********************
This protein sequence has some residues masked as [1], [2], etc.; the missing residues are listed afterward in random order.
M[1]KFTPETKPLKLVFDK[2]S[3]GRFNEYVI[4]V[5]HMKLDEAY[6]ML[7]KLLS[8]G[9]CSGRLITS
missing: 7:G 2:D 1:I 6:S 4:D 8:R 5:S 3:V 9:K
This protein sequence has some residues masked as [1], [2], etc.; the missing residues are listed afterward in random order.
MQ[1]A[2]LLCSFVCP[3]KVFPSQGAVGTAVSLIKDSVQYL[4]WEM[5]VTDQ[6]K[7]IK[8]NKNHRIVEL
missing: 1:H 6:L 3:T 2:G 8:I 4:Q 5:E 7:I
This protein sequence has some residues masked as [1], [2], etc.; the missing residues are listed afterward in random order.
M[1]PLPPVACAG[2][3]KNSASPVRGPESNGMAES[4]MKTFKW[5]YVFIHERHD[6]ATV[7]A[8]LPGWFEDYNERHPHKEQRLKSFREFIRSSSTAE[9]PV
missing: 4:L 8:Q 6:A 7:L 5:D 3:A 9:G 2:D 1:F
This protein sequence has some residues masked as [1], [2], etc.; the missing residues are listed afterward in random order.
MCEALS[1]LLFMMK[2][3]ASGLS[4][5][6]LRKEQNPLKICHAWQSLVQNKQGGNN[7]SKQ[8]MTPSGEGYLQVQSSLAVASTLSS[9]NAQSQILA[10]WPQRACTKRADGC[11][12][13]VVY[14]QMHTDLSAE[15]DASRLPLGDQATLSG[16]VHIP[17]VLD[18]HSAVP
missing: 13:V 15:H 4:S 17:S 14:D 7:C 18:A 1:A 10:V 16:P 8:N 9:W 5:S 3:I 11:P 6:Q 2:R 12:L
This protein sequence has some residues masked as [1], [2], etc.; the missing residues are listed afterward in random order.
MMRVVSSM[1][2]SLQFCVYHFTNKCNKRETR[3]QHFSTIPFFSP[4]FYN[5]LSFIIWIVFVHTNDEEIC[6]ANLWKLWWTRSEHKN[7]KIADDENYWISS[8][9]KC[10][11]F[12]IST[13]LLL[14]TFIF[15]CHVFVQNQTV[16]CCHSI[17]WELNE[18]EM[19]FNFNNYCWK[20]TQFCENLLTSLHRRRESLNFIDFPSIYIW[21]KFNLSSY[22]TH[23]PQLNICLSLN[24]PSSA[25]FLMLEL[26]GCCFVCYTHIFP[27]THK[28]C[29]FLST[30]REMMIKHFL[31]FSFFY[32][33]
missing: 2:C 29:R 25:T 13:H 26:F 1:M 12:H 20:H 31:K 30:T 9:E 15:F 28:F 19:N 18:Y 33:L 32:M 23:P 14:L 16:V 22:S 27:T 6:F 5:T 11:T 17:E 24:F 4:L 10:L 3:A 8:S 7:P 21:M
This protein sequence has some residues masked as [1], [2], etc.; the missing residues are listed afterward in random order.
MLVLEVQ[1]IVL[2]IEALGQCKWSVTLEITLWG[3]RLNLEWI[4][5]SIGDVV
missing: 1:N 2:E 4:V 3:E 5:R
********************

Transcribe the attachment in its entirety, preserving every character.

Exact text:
This protein sequence has some residues masked as [1], [2], etc.; the missing residues are listed afterward in random order.
M[1]KFTPETKPLKLVFDK[2]S[3]GRFNEYVI[4]V[5]HMKLDEAY[6]ML[7]KLLS[8]G[9]CSGRLITS
missing: 7:G 2:D 1:I 6:S 4:D 8:R 5:S 3:V 9:K
This protein sequence has some residues masked as [1], [2], etc.; the missing residues are listed afterward in random order.
MQ[1]A[2]LLCSFVCP[3]KVFPSQGAVGTAVSLIKDSVQYL[4]WEM[5]VTDQ[6]K[7]IK[8]NKNHRIVEL
missing: 1:H 6:L 3:T 2:G 8:I 4:Q 5:E 7:I
This protein sequence has some residues masked as [1], [2], etc.; the missing residues are listed afterward in random order.
M[1]PLPPVACAG[2][3]KNSASPVRGPESNGMAES[4]MKTFKW[5]YVFIHERHD[6]ATV[7]A[8]LPGWFEDYNERHPHKEQRLKSFREFIRSSSTAE[9]PV
missing: 4:L 8:Q 6:A 7:L 5:D 3:A 9:G 2:D 1:F
This protein sequence has some residues masked as [1], [2], etc.; the missing residues are listed afterward in random order.
MCEALS[1]LLFMMK[2][3]ASGLS[4][5][6]LRKEQNPLKICHAWQSLVQNKQGGNN[7]SKQ[8]MTPSGEGYLQVQSSLAVASTLSS[9]NAQSQILA[10]WPQRACTKRADGC[11][12][13]VVY[14]QMHTDLSAE[15]DASRLPLGDQATLSG[16]VHIP[17]VLD[18]HSAVP
missing: 13:V 15:H 4:S 17:S 14:D 7:C 18:A 1:A 10:V 16:P 8:N 9:W 5:S 3:I 11:P 6:Q 2:R 12:L
This protein sequence has some residues masked as [1], [2], etc.; the missing residues are listed afterward in random order.
MMRVVSSM[1][2]SLQFCVYHFTNKCNKRETR[3]QHFSTIPFFSP[4]FYN[5]LSFIIWIVFVHTNDEEIC[6]ANLWKLWWTRSEHKN[7]KIADDENYWISS[8][9]KC[10][11]F[12]IST[13]LLL[14]TFIF[15]CHVFVQNQTV[16]CCHSI[17]WELNE[18]EM[19]FNFNNYCWK[20]TQFCENLLTSLHRRRESLNFIDFPSIYIW[21]KFNLSSY[22]TH[23]PQLNICLSLN[24]PSSA[25]FLMLEL[26]GCCFVCYTHIFP[27]THK[28]C[29]FLST[30]REMMIKHFL[31]FSFFY[32][33]
missing: 2:C 29:R 25:T 13:H 26:F 1:M 12:H 20:H 31:K 30:T 9:E 15:F 28:F 19:N 18:Y 33:L 32:M 23:P 14:L 16:V 22:S 27:T 6:F 5:T 11:T 17:E 24:F 4:L 10:L 3:A 8:S 7:P 21:M
This protein sequence has some residues masked as [1], [2], etc.; the missing residues are listed afterward in random order.
MLVLEVQ[1]IVL[2]IEALGQCKWSVTLEITLWG[3]RLNLEWI[4][5]SIGDVV
missing: 1:N 2:E 4:V 3:E 5:R